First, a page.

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EDITORS REPLY:  Thank you for your letter.  In regards to the comments about the twenty-five percent unemployment statistics and related points in terms of how Americans handled it then (in 1929) versus how Dominicans handle it today (2004) - I personally think that there is a very important economic scale difference to consider.  In fact, for what I am about to say, this also holds true for some predictions about severe upcoming financial difficulties in the US (and fears of how many Americans might handle such a catastrophe).  In short, it is easier for a poor man who has not really known a wealthy or comfortable lifestyle to continue to deal with being poor than it is for a wealthy or economically comfortable man to realize he is now in the poor house, so to speak   In other words, many Americans in 1929 thought the good times would go on forever and got used to living a comfortable lifestyle – often way above their means (and very often on borrowed money as you point out, which runs some parallels to today also I think).  When the carpet was pulled out from underneath them (perhaps literally in some cases), the option for some was suicide and anarchy or public civil disobedience for others.  In regards to the Dominican Republic, it perhaps is either a testament to the amazing internal or psychological value system these people have (to take it all in stride to some extent and not resort to suicide or violence) or for the vast majority of people – perhaps they have not fallen as far down economically (and perhaps are not so shocked or angry as a result).  Stated another way, it is very difficult to psychologically accept you have to trade in a Mercedes Benz for a donkey (because you cannot afford the Benz any longer).  Much harder, for example, than going from a horse down to a donkey or having to use your own two feet as transportation (even though the Horse for sure was an upgrade from the other two).  So, in my own estimation, this can explain the possible differences or attitudes between the two countries with similar economic situations.  Although, one very blatant difference is the much higher interest rates in the Dominican Republic (which makes borrowing very expensive) and the very strict lending practices (easy credit, no money down, no interest for one-year are all American innovations) make borrowing money very difficult as well.  So this may also play into your point about easy credit and negative equity in the US as compounding a severe recession (or depression as you may prefer), whereas there is much less unsecured consumer debt floating around in the Dominican Republic (simply because of the difficulty in obtaining it and the high interest rates).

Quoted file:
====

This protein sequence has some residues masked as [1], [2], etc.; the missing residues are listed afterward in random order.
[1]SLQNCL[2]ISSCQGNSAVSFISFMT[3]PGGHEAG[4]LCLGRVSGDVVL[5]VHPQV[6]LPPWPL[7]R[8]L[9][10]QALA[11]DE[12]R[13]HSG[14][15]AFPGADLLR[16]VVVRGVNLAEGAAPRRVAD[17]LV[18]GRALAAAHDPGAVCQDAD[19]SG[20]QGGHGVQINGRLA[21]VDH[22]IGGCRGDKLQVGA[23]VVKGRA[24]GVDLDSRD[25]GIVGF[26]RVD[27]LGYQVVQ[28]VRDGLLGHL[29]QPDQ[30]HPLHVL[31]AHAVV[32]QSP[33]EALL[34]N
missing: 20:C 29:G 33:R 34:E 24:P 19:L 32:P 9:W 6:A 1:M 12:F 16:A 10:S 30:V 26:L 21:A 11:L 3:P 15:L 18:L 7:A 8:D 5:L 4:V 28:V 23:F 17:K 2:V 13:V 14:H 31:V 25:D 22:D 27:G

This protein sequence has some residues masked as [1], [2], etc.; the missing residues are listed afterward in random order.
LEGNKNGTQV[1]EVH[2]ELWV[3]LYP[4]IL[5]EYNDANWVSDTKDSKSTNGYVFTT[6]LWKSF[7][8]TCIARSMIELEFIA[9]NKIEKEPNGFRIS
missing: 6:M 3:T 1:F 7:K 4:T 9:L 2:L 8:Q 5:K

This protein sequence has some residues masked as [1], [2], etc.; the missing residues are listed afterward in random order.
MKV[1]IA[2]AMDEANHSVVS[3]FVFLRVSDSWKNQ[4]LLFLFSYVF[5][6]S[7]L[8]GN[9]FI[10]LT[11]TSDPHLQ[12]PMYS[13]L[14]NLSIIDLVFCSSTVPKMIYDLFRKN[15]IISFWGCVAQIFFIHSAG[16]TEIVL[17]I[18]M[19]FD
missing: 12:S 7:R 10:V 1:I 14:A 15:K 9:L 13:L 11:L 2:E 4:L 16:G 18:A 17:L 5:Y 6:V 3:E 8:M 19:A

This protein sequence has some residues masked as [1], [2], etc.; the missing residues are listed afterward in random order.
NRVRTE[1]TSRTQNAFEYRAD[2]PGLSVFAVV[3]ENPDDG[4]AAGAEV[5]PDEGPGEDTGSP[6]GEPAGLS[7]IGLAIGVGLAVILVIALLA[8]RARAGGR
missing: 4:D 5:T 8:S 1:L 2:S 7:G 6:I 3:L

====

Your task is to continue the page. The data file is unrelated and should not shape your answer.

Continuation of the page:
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On the issue of wealth accumulation, I am not so sure if there is any substantial proof either way, although there perhaps is more opportunity for some economic mobility in the US as compared elsewhere.  To be sure, there are some very, very wealthy Latin Americans who have made money even faster without the taxation, regulations, etc.  My guess is that – Yes – Americans can often be more innovative than others and certainly a higher percentage of the population are fairly well educated (although I must admit many of my clients feel the US education system is lacking these days and that many Universities must provide tutoring in English writing and reading skills for entry level freshmen – which is utterly amazing).  However, if you are on the ball, so to speak, in many developing countries - I also think the higher level of freedom and lower level of government regulation allows for far greater opportunities.  Of course being able to spot such opportunities and know how to take advantage is a skill in and of it-self as well.  It is interesting to note however that there are more new millionaires in place like China and India these days than in the so-called modern developed countries.  And as such, the same circumstances seem to exist in many of these developing markets that USED to exist in the US some 100 years ago.